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Conservative party logo - Tory conference

The IOE&IT’s public affairs adviser, Grace Thompson, went to this year’s annual Conservative Party Conference. In this special report, she reports on how the at times fractious party conference went and her key trade takeaways.

“No one voted for this”. People in front of me stood up and peered around to see the Greenpeace protestors below. Booing ensued across the hall and a woman somewhere behind me yelled “go on Liz”, triggering applause.

Was this perhaps the best moment of the Prime Minister’s week? After the 45p policy U-turn, ministerial infighting throughout the week and intensive grilling by journalists, the conference hall united behind Liz Truss against protestors claiming that the Conservatives’ 2019 manifesto hadn’t included fracking commitments.

Investment Zones – Consent, Action and Acceleration

Despite the divergence of policy on fracking, Liz Truss is sticking with many of the policy commitments of her predecessor Boris Johnson. For example, she is keen on the levelling-up agenda and sees “investment zones” as a way of achieving this.

In a nod to the host city of the conference, she referenced the Birmingham suburb of Bournville, developed in the 19th century to allow the expansion of the Cadbury’s chocolate factory and homes for workers, as an inspiration for what such zones around the country would deliver.

Simon Clarke, secretary of state for levelling-up, also extensively referenced investment zones in his speech earlier in the week. He said their development would be the “first major step” in levelling-up in a “Conservative way”. He added that investment zones were defined by three things: “consent, targeted and precise action, and pragmatic acceleration”.

“In Conversation” with Kemi

Wherever secretary of state for international trade Kemi Badenoch went at Conference, her fans seemed to follow. When she walked on stage to have her “In Conversation” session with journalist Liam Halligan, there was genuine warmth and support in the room.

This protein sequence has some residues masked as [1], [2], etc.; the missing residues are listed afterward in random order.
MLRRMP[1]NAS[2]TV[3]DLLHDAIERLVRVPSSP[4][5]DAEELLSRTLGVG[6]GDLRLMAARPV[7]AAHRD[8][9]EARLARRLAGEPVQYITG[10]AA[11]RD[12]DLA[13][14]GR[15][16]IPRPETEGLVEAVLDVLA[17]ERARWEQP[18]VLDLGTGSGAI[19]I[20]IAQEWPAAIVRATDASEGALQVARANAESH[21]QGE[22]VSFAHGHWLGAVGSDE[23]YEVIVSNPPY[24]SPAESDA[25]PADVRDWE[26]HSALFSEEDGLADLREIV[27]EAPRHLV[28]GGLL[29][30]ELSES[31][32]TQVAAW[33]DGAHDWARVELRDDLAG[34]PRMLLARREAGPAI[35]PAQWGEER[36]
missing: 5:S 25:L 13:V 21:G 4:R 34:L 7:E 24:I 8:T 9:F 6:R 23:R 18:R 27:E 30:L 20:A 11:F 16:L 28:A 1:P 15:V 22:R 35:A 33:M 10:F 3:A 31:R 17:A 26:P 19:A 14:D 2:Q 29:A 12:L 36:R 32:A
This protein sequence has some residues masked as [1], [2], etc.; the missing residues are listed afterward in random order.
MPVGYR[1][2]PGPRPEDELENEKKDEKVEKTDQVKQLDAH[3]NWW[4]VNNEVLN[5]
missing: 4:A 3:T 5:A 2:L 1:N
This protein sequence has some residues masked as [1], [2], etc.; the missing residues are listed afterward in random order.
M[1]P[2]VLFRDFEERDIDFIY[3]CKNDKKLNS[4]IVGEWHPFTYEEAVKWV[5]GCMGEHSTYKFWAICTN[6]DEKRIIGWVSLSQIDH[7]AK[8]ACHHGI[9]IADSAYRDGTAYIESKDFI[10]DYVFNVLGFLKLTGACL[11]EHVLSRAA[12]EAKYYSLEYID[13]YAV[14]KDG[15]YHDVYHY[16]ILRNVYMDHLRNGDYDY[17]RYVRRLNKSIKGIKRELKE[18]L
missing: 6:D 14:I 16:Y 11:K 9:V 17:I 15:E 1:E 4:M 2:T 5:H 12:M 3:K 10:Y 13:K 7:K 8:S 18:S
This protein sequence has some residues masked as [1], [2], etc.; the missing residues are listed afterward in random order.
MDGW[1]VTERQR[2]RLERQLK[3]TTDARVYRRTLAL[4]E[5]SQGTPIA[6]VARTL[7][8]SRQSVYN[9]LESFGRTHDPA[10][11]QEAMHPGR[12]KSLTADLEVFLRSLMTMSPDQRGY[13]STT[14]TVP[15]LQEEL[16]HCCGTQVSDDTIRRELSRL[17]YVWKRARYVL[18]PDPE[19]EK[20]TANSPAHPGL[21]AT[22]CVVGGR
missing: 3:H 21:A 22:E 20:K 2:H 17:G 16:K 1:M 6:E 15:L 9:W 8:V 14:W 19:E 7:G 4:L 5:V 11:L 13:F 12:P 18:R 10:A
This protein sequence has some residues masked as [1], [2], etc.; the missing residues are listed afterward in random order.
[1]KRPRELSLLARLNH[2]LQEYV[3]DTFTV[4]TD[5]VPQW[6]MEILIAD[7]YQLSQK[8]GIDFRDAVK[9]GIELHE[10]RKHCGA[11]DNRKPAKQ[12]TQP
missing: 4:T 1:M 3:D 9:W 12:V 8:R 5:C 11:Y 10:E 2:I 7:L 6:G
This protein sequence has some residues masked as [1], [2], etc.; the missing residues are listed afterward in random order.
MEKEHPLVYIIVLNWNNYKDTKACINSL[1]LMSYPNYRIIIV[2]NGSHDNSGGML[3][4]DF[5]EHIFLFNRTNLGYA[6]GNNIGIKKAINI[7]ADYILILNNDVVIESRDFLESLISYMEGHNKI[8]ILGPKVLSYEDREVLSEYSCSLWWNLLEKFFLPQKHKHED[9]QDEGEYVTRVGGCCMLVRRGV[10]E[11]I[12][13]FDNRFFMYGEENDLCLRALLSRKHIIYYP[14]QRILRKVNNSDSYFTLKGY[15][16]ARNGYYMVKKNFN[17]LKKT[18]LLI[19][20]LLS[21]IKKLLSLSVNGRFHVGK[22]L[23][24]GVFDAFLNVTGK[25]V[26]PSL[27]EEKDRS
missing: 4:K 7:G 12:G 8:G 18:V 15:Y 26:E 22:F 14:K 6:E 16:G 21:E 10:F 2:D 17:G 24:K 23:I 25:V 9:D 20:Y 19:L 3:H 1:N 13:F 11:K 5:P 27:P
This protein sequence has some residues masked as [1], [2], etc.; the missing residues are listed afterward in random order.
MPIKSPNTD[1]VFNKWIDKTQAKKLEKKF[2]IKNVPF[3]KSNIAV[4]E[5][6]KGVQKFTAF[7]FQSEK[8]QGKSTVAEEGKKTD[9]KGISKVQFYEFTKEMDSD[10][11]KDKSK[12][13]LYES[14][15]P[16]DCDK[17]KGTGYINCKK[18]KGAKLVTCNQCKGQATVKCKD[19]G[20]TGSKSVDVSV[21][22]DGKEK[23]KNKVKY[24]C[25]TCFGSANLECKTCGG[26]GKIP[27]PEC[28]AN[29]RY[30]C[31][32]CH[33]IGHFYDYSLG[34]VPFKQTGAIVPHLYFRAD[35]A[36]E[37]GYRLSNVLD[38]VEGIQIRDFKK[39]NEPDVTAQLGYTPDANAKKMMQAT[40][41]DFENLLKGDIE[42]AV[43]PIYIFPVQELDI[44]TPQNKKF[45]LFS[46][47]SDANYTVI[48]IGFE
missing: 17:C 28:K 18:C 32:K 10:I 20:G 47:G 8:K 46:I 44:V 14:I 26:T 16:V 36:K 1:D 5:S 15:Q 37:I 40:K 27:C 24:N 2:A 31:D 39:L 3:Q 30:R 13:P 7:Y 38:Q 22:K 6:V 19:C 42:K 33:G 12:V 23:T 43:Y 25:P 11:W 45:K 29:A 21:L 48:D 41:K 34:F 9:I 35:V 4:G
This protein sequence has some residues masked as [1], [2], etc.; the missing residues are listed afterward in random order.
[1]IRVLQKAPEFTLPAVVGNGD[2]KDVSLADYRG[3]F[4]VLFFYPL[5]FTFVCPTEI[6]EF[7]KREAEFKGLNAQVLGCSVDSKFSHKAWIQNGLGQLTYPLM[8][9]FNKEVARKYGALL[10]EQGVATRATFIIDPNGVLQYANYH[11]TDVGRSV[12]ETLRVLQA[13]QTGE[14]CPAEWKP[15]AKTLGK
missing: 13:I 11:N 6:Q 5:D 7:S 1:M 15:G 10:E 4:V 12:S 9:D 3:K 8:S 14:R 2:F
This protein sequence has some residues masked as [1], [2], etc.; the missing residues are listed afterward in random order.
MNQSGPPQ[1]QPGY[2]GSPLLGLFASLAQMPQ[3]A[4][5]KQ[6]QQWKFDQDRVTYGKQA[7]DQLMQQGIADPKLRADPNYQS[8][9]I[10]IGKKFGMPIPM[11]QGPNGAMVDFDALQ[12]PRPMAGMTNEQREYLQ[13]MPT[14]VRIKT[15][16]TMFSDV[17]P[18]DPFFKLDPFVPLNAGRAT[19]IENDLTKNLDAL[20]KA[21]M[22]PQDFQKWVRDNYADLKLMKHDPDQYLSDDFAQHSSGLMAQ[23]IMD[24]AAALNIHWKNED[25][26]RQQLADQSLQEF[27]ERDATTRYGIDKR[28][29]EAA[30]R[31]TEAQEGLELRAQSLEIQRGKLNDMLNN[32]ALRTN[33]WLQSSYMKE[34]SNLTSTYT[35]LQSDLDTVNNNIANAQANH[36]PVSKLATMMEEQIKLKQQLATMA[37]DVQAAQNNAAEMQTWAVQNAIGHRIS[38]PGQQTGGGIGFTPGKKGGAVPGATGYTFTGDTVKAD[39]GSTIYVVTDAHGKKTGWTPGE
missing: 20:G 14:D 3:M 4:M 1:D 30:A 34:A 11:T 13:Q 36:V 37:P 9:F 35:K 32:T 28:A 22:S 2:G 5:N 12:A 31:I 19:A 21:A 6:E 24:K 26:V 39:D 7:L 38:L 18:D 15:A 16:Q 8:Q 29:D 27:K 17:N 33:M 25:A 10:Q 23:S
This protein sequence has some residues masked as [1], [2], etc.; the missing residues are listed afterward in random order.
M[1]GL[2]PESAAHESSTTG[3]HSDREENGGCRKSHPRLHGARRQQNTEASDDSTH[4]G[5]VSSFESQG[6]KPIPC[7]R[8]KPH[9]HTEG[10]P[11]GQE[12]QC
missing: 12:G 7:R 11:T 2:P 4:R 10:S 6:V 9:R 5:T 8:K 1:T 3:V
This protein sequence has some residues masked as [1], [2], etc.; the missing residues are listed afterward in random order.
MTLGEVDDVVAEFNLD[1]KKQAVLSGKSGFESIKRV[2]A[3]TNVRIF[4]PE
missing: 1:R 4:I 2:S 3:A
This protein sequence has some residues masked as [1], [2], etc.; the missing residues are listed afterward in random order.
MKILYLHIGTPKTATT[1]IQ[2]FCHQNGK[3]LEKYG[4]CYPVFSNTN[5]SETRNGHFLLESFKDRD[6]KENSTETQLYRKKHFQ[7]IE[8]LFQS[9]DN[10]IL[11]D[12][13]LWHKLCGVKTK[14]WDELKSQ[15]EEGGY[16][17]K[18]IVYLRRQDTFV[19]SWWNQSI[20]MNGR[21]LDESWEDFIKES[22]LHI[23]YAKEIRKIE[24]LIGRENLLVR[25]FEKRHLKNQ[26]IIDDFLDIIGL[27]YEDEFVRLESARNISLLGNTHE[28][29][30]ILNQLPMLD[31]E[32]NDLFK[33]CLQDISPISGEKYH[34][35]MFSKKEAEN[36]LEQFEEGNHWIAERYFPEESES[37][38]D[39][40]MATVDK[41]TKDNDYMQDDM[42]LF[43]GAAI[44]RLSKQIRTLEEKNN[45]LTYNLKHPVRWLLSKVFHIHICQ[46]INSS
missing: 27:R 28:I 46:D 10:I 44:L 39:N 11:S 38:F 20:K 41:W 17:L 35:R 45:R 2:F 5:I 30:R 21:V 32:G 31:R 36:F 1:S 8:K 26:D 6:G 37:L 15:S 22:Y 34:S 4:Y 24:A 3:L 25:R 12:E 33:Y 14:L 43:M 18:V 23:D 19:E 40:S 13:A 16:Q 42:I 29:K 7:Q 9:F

Reassuring the hall that she and her team would be on the “front-foot” on trade policy, she showed an understanding that decisions on trade taken now will “have an impact on how we live our lives in the future”.

Making a point which was repeated later in the week in a different context, Badenoch said she was “trying to shift the Overton window of trade beyond trade deals”, adding that “trade deals are great, but they are not the only thing”.

Comparing them to a motorway, she said: “If cars aren’t going back and forth, you might as well not have built them. The going back and forth are the exports and investments.”

Moving Beyond Instagram Posts

I also sat in a fringe event on the digitalization of trade, listening to minister for trade policy, Conor Burns.

During the Q&A session, I asked the minister how he saw the digitalization of trade agenda sitting alongside the government’s wider net zero commitments. He responded that he had an “idiosyncratic” view on it and was already instructing officials to push back on the ambition to put net zero as the top priority of every trade agreement.

But he did emphasize that the “green agenda can be a key, key part of our trade ambitions” and added that there is a possibility for the UK to be a global leader in green export finance.

Export Fairs

An idea that also cropped up at several fringe events was Mr. Burns’s ambition to see widespread “export fairs”, similar to constituency business fairs. He noted MPs have a unique power to “convene” and that such fairs could support those trying to export and link them with the right support.

IOE&IT Director-General, Marco Forgione raised with Mr. Burns at an event on “International Trade in Uncertain Times” that MSMEs particularly needed support in trying to export and that government departments needed to work in sync on trade policy in relation to this and on building digital trade corridors.

Getting Britain Moving

There was a marked irony to the Conservative Party slogan of “Getting Britain Moving”. The day the conference finished was the day of a major train strike. Most attendees, including MPs, had headed home the night before to avoid taking coaches.

I had space to reflect on the Conference during my own lengthy coach ride home. I reached the conclusion that, although the government has experienced a very shaky start to its administration, there appears to be a commitment to be ambitious about international trade policy. Indeed, this could be one area where they will seek to demonstrate value in the months ahead.